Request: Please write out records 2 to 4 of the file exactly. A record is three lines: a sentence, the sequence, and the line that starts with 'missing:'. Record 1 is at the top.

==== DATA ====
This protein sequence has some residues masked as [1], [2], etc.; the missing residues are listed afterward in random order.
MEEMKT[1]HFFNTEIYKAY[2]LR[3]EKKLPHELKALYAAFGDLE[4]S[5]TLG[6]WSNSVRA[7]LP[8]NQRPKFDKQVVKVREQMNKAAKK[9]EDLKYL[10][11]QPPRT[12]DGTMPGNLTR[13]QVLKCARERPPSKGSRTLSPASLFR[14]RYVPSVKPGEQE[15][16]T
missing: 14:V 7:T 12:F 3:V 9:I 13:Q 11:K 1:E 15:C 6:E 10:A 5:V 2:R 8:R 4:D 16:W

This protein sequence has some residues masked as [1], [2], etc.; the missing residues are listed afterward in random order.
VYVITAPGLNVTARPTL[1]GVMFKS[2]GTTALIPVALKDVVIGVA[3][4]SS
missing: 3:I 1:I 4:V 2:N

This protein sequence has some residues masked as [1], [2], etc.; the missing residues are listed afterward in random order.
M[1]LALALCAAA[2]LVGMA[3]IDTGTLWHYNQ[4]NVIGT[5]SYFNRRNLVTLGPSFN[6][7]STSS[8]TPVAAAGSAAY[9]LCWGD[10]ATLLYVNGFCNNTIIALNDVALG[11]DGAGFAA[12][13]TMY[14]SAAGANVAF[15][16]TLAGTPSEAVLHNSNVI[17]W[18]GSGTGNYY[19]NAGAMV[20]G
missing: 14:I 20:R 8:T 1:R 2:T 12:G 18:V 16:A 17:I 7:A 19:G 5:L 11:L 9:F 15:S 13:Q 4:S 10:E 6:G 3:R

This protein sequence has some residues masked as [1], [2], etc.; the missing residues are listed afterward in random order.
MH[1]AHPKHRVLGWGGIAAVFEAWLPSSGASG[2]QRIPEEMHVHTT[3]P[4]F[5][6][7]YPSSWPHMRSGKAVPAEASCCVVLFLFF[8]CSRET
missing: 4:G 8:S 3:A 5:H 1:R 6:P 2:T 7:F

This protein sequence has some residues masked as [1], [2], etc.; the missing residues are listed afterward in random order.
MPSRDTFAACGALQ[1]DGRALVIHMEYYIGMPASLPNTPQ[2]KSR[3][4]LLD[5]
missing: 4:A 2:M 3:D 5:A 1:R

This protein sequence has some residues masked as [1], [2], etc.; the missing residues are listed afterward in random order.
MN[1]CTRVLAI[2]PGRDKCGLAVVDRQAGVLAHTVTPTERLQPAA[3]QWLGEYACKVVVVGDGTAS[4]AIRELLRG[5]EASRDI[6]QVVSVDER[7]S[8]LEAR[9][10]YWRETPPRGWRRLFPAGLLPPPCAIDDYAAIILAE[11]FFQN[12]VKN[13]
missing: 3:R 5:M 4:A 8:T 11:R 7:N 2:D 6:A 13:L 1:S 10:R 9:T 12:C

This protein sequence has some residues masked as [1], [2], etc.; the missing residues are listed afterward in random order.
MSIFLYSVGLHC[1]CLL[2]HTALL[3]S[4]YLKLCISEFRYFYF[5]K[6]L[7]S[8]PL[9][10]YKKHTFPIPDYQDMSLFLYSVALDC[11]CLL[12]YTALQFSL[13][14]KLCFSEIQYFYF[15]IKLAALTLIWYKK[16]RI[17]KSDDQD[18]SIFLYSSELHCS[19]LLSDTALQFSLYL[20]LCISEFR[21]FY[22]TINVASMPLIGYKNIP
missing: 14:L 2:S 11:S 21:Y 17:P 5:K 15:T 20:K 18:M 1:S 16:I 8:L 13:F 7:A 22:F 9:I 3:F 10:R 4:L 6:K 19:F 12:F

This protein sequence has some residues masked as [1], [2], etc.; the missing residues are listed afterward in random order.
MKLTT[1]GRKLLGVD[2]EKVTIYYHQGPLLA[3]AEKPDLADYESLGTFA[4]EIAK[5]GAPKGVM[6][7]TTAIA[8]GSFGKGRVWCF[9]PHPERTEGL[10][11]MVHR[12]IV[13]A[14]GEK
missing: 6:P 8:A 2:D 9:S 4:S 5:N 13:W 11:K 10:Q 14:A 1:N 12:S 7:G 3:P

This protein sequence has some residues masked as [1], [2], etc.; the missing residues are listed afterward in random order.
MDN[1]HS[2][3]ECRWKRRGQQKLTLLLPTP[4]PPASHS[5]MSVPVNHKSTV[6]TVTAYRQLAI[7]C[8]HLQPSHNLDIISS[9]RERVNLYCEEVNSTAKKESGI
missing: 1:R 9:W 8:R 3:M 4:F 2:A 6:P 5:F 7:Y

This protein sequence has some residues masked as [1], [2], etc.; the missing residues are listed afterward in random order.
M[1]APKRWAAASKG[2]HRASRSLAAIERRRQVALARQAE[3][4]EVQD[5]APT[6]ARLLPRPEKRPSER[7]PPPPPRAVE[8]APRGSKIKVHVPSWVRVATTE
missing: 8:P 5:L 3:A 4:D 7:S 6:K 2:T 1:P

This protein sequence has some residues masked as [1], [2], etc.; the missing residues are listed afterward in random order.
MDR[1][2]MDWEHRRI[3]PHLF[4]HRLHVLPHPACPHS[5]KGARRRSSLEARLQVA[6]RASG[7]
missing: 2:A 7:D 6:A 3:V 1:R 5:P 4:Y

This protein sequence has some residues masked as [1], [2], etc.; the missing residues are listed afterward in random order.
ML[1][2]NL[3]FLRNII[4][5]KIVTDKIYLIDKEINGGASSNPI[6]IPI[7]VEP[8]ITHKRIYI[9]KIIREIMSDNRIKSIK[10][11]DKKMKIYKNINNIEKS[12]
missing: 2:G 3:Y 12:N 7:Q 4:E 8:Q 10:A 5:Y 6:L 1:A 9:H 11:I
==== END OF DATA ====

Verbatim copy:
This protein sequence has some residues masked as [1], [2], etc.; the missing residues are listed afterward in random order.
VYVITAPGLNVTARPTL[1]GVMFKS[2]GTTALIPVALKDVVIGVA[3][4]SS
missing: 3:I 1:I 4:V 2:N

This protein sequence has some residues masked as [1], [2], etc.; the missing residues are listed afterward in random order.
M[1]LALALCAAA[2]LVGMA[3]IDTGTLWHYNQ[4]NVIGT[5]SYFNRRNLVTLGPSFN[6][7]STSS[8]TPVAAAGSAAY[9]LCWGD[10]ATLLYVNGFCNNTIIALNDVALG[11]DGAGFAA[12][13]TMY[14]SAAGANVAF[15][16]TLAGTPSEAVLHNSNVI[17]W[18]GSGTGNYY[19]NAGAMV[20]G
missing: 14:I 20:R 8:T 1:R 2:T 12:G 18:V 16:A 17:I 7:A 19:G 5:L 11:L 9:F 15:S 13:Q 4:S 10:E 6:G 3:R

This protein sequence has some residues masked as [1], [2], etc.; the missing residues are listed afterward in random order.
MH[1]AHPKHRVLGWGGIAAVFEAWLPSSGASG[2]QRIPEEMHVHTT[3]P[4]F[5][6][7]YPSSWPHMRSGKAVPAEASCCVVLFLFF[8]CSRET
missing: 4:G 8:S 3:A 5:H 1:R 6:P 2:T 7:F